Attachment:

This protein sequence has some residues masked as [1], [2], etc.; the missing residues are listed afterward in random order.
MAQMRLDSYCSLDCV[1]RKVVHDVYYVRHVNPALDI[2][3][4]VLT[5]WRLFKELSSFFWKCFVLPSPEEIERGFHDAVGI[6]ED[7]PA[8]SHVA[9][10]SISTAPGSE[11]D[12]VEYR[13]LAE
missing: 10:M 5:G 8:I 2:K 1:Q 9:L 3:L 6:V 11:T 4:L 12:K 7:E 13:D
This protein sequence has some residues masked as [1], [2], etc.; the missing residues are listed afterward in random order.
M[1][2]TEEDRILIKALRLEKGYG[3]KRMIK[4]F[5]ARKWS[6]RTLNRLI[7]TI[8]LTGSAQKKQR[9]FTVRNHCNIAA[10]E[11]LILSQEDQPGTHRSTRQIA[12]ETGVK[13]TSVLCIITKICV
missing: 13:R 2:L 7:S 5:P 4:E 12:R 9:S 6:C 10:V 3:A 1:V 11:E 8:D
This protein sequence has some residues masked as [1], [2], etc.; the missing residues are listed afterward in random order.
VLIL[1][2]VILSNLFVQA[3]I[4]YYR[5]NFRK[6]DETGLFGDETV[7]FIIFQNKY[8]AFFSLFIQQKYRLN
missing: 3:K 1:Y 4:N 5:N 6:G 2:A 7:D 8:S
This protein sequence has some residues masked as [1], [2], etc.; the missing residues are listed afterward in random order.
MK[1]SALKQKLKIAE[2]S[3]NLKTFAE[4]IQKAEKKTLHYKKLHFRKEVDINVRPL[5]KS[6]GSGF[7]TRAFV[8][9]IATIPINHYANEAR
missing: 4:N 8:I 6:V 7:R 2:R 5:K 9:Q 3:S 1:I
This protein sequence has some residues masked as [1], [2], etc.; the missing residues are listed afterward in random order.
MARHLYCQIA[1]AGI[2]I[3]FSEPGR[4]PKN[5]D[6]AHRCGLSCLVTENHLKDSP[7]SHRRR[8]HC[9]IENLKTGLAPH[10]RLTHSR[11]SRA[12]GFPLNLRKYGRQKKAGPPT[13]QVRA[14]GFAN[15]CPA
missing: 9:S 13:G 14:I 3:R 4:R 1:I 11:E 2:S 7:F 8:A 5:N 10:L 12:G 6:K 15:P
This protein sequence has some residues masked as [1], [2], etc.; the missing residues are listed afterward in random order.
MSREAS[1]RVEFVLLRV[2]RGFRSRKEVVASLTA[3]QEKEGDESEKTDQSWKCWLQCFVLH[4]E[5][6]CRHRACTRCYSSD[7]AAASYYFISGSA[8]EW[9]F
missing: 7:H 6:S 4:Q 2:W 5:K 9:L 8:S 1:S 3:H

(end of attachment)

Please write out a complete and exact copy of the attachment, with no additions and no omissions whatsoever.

This protein sequence has some residues masked as [1], [2], etc.; the missing residues are listed afterward in random order.
MAQMRLDSYCSLDCV[1]RKVVHDVYYVRHVNPALDI[2][3][4]VLT[5]WRLFKELSSFFWKCFVLPSPEEIERGFHDAVGI[6]ED[7]PA[8]SHVA[9][10]SISTAPGSE[11]D[12]VEYR[13]LAE
missing: 10:M 5:G 8:I 2:K 1:Q 9:L 3:L 6:V 11:T 4:L 12:K 7:E 13:D
This protein sequence has some residues masked as [1], [2], etc.; the missing residues are listed afterward in random order.
M[1][2]TEEDRILIKALRLEKGYG[3]KRMIK[4]F[5]ARKWS[6]RTLNRLI[7]TI[8]LTGSAQKKQR[9]FTVRNHCNIAA[10]E[11]LILSQEDQPGTHRSTRQIA[12]ETGVK[13]TSVLCIITKICV
missing: 13:R 2:L 7:S 5:P 4:E 12:R 9:S 6:C 10:V 3:A 1:V 11:E 8:D
This protein sequence has some residues masked as [1], [2], etc.; the missing residues are listed afterward in random order.
VLIL[1][2]VILSNLFVQA[3]I[4]YYR[5]NFRK[6]DETGLFGDETV[7]FIIFQNKY[8]AFFSLFIQQKYRLN
missing: 3:K 1:Y 4:N 5:N 6:G 2:A 7:D 8:S
This protein sequence has some residues masked as [1], [2], etc.; the missing residues are listed afterward in random order.
MK[1]SALKQKLKIAE[2]S[3]NLKTFAE[4]IQKAEKKTLHYKKLHFRKEVDINVRPL[5]KS[6]GSGF[7]TRAFV[8][9]IATIPINHYANEAR
missing: 4:N 8:I 6:V 7:R 2:R 5:K 9:Q 3:S 1:I
This protein sequence has some residues masked as [1], [2], etc.; the missing residues are listed afterward in random order.
MARHLYCQIA[1]AGI[2]I[3]FSEPGR[4]PKN[5]D[6]AHRCGLSCLVTENHLKDSP[7]SHRRR[8]HC[9]IENLKTGLAPH[10]RLTHSR[11]SRA[12]GFPLNLRKYGRQKKAGPPT[13]QVRA[14]GFAN[15]CPA
missing: 9:S 13:G 14:I 3:R 4:R 1:I 11:E 2:S 7:F 8:A 5:N 10:L 12:G 6:K 15:P
This protein sequence has some residues masked as [1], [2], etc.; the missing residues are listed afterward in random order.
MSREAS[1]RVEFVLLRV[2]RGFRSRKEVVASLTA[3]QEKEGDESEKTDQSWKCWLQCFVLH[4]E[5][6]CRHRACTRCYSSD[7]AAASYYFISGSA[8]EW[9]F
missing: 7:H 6:S 4:Q 2:W 5:K 9:L 8:S 1:S 3:H